Recording Academy's Grammy After-Party Is "Dark, Mysterious" Circus Spectacle for 5,500

By Alesandra Dubin February 1, 2010, 2:40 PM EST

A view of the circus-style Grammy Celebration

Photo: Line 8 Photography

Recording Academy's Grammy After-Party
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The Recording Academy’s official Grammy after-party—known as the Grammy Celebration—is traditionally an over-the-top affair, taking over a cavernous space within the west hall of the Los Angeles Convention Center (conveniently adjacent to the ceremony's home at the Staples Center) for about 5,500 guests. Underscoring the party’s feeling of hugeness on Sunday was this year’s theme: an interpretive twist on a circus. The Recording Academy’s Branden Chapman, Rex Supa, and Clay Upton worked with Along Came Mary to produce the spectacle (which began loading in Tuesday), backed by a giant team that included Wolfgang Puck for catering and Angel City Designs for decor.

“Everyone always asks me where I get my inspiration [for the party], and every year it changes,” said Chapman, the Recording Academy's vice president of production and process management. “A lot of people have asked me what I do as a producer, and I have described myself as a three-ring circus leader, [since] I have a bird’s-eye perspective, looking around at every detail and making sure everything runs smoothly. Plus, based on some of the concert tours this year—like Pink’s and Britney Spears’s—we decided this year’s natural theme was surreal circus.” Chapman put the scale and budget on par with past events.

“It was a circus theme but not in the true sense of the word—like a circus in the '30s, with a bit of a mysteriousness, a bit of a dark side to it,” said Along Came Mary’s Mary Micucci of the look, which included hay for seating and vintage-look circus posters. Acrobats, stilt walkers, and contortionists roamed the space, and additional acts performed in each of the three-ring-style stages. “It’s challenging when you’re dealing with a space that large—75,000 square feet, or three football fields—to make it feel roomy but intimate.”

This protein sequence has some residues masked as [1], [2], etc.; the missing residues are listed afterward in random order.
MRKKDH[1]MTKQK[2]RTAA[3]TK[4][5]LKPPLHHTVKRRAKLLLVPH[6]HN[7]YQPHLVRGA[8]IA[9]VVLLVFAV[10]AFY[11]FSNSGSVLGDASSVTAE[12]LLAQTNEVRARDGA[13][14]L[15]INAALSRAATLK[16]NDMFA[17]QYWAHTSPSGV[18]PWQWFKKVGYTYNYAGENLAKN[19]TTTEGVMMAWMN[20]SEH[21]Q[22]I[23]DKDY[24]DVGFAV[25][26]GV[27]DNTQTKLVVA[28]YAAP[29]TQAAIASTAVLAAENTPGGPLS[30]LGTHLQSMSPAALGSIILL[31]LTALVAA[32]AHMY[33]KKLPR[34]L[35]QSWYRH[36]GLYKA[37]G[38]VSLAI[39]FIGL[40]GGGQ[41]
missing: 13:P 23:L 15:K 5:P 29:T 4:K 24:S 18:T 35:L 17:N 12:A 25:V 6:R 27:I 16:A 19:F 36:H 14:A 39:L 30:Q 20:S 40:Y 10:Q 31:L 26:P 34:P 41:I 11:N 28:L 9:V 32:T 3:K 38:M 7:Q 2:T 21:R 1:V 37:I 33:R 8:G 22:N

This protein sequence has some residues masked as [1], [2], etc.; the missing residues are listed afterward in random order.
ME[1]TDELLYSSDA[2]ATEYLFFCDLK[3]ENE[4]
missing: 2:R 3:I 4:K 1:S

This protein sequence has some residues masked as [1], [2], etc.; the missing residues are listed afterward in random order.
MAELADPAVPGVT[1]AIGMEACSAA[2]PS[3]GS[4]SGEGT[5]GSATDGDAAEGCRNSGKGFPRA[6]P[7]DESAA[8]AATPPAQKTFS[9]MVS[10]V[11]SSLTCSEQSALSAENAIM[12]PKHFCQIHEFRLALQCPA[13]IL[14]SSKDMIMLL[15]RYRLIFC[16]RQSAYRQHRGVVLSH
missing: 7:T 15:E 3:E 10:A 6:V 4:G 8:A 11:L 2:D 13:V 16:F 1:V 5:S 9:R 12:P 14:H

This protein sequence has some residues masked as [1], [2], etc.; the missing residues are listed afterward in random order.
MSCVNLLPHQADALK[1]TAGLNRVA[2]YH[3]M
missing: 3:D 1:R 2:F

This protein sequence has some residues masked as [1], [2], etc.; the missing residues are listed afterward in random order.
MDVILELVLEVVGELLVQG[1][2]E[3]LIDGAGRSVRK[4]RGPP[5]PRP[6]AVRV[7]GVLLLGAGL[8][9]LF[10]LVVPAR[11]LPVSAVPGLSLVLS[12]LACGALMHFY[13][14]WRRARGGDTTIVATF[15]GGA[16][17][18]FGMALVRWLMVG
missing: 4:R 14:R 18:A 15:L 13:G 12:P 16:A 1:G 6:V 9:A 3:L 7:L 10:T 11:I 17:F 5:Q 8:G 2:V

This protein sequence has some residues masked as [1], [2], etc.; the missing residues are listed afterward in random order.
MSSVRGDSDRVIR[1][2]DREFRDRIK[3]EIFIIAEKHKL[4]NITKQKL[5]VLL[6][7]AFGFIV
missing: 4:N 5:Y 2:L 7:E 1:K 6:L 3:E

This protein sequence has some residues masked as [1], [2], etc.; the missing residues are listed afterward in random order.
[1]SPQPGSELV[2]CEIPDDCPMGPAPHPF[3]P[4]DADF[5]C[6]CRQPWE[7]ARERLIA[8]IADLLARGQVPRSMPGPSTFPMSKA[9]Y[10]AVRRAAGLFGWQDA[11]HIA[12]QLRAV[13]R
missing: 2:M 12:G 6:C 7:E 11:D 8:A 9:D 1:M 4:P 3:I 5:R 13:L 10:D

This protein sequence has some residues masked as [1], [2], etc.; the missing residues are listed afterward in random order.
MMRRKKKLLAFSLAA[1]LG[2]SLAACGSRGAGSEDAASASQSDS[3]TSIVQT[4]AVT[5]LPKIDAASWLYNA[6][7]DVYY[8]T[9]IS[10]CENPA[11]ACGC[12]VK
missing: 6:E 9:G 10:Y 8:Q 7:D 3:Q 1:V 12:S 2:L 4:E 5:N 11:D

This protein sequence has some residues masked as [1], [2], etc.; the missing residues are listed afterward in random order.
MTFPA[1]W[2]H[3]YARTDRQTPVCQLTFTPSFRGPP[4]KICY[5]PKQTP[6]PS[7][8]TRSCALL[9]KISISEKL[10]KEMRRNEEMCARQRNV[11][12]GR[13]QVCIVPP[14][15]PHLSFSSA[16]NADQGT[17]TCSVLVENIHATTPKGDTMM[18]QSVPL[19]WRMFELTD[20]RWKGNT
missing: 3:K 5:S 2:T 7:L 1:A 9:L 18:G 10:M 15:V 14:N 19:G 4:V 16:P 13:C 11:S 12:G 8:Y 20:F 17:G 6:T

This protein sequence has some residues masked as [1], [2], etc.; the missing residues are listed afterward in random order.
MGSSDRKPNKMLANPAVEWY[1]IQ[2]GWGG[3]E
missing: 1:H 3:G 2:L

Wolfgang Puck’s vast menu included all-American stations (herb-crusted rack of lamb with rosemary-mint jus, pan-roasted chicken with natural jus, garlic potato puree and shrimp Louie with avocado panna cotta); Asian stations (garlic candy shrimp with jasmine rice, Chinese chicken salad with crispy wontons and sesame honey dressing); New Orleans-inspired stations (gumbo ya-ya with chicken, shrimp and andouille sausage, whipped yams with vanilla bourbon butter and spicy candied pecans and slow braised collard greens with Tabasco fried onions), and an iced seafood station (chilled shrimp and crab claws, cocktail sauce, and spicy mustard).

Sweets included chocolate truffle cakes, caramel apple tarts, devil's food cupcakes with marshmallow frosting, caramel popcorn balls, lemon meringue tarts, and cotton candy. Patrón Tequila, Ultimat Vodka, Pyrat Rum, Forest Glen Wines, Domaine Laurier Champagne, Anheuser-Busch Beer, and Pepsi provided the beverages.

Puck used locally grown produce, dairy, and meat, plus environmentally sustainable packaging—compostable, biodegradable, and recyclable products—as part of the Recording Academy’s ongoing eco-friendly initiatives. Leftover food went to Angel Harvest.

Sam Moore, Ne-Yo, and DJ Mick Boogie performed on stage in the main space. A second event space within the party, Petree Hall, served as a jazz lounge with a design that evoked a fun house. The Jon Batiste Band and the Grammy Jazz Ensembles performed there.

Sponsor integrations included the MasterCard stage and MasterCard Jazz Lounge; a display of Hard Rock memorabilia, including a fedora from Michael Jackson and a clown costume from Madonna; and a lounge sponsored by Waste Management, which also collected all recyclable materials. “We continue to challenge ourselves to be more green year after year,“ Chapman said. “Every year we’re looking into making things more recyclable, sustainable, reusable.”

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